Particularly so, when the American Congress is being completely sold to administrators of multinational corporations, banks and technocrats of T/E. As Krugman points out in a recent critique: 'the Masters of the Universe, it turns out, are a bunch of whiners. But they're whiners with war chests, and now they've bought themselves a Congress'.[13] For the same reason, they will be more eager for war since in the American Congress, unlike its past, is lacking voices against the policies of Washington. Except, of course, the former-congressman, Ron Paul, who cannot inhibit such policies with his critics. The fall of the price of oil is a structural change that will endure for long time since it accompanies the new "growth" economy for the rich and of "de-growth" for poor that the T/E imposes all over the world: as a result, tensions for military confrontation would rise up. It accompanies also, the deep crisis of climate change caused by the emissions of CO2 in the atmosphere and the huge ecological catastrophe caused by a profit-led society, domination and colonization. For the same reason, the Saudis are eager to fight against their historic "enemy", Iran, since in a secret meeting arranged by the "Obama" administration, refused ferociously their plea to restrain the price of oil.[14] As an editor and author, points out on FT:

Saudis never abandon petrodollar for political ends

The Saudis have never abandoned the use of petrodollars for political ends; it is its principal diplomatic weapon. But now they and their Gulf allies appear to be using the oil price itself as a political weapon - aimed principally at Iran...Within hours of the 2013 Egyptian coup against the Muslim Brotherhood - a rival Pan-Islamic brand - Saudi Arabia and the United Arab Emirates had a $12bn aid package ready for the generals, almost 10 times annual US aid to Egypt's military...Wahhabi Saudi Arabia's visceral hatred of the Shia - as well as its rivalry with the Persian and Shia Islamic Republic for hegemony in the Gulf and the Levant - should be factored into the oil price equation. Riyadh, sitting on foreign exchange reserves of more than $750bn, can ride out lower oil revenues. Iran, which needs the price to be twice the current level to make ends meet, is haemorrhaging. Already economically hobbled by sanctions, Tehran is by some estimates spending $1.5bn a month supporting its allies in Syria and Iraq.[15]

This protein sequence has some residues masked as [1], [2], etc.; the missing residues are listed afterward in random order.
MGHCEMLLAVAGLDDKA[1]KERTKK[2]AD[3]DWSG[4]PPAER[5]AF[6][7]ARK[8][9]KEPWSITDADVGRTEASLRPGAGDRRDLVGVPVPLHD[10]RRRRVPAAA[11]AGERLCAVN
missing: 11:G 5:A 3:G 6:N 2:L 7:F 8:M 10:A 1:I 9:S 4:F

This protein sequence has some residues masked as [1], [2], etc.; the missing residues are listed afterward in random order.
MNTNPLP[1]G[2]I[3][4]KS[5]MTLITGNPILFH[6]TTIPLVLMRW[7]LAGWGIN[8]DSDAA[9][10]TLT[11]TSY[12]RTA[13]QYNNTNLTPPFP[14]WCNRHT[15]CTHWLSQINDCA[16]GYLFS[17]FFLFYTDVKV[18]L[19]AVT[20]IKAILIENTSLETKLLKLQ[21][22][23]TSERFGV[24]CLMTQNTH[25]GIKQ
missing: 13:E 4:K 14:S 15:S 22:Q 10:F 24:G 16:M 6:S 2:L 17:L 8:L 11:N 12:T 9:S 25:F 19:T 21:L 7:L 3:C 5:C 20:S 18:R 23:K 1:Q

It is clear that the Saudis seek to subordinate both Iran and Iraq with the help of America - an aim that is compatible with the long-term goal of the latter, meanwhile Israel, the main hegemonic claimant of the region, will soon take on the mantle, probably by using the Saudis to fight its enemies. On the other hand, the monetary policy of the Central Bank of Russia is being adjusted to the NWO of N/G: it is being concentrated, as all other banks integrated into it, to the stabilization of the inflation.[16] The actual governor, Elvira Nabiullina, is being accused from Russian representatives[17] and "experts"[18] of the discipline: the former, by arguing that she is destroyed the rouble and the latter, by arguing that she failed to use its weapons appropriately, namely, "the CBR has done too little, too late and too quietly"! But, she simply followed the road that paved her predecessor: Sergei Ignatiev, who, in turn, followed the orientation of the political class of Russia. This kind of monetary policy becomes unavoidable since Russia keeps the "freedom of capital" enforced. The "freedom of capital", in turn, is being adopted because the economic development of a country -which is being oriented to be integrated into the N/G- is being possible mainly through foreign investments. And when the economic development depends upon foreign investments - it would be inevitable that the "freedom of capital" to be enforced.